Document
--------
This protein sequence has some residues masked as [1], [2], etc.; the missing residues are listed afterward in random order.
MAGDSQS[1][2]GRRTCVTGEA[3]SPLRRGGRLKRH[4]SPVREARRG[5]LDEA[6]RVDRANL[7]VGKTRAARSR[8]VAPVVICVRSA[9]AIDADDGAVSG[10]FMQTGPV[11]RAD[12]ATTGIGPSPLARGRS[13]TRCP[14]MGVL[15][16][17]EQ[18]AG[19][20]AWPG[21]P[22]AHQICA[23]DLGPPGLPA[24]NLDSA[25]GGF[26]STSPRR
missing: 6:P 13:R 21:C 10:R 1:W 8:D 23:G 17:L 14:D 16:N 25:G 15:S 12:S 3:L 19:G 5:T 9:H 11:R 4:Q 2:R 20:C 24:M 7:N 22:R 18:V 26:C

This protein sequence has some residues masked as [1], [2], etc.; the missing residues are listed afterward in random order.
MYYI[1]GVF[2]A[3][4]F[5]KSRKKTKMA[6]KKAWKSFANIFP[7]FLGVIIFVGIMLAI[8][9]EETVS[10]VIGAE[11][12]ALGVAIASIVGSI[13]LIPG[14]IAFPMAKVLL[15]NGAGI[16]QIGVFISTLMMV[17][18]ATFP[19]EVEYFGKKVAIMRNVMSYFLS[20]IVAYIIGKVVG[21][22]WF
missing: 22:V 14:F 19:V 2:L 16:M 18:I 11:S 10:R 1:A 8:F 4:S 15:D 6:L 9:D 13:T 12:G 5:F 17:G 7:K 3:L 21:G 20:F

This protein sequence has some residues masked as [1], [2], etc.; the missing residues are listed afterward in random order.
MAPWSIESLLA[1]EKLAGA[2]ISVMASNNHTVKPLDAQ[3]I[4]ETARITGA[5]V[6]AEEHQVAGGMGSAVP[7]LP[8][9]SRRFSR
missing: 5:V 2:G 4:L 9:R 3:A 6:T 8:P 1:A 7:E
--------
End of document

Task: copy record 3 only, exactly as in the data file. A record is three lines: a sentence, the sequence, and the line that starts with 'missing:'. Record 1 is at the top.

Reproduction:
This protein sequence has some residues masked as [1], [2], etc.; the missing residues are listed afterward in random order.
MAPWSIESLLA[1]EKLAGA[2]ISVMASNNHTVKPLDAQ[3]I[4]ETARITGA[5]V[6]AEEHQVAGGMGSAVP[7]LP[8][9]SRRFSR
missing: 5:V 2:G 4:L 9:R 3:A 6:T 8:P 1:A 7:E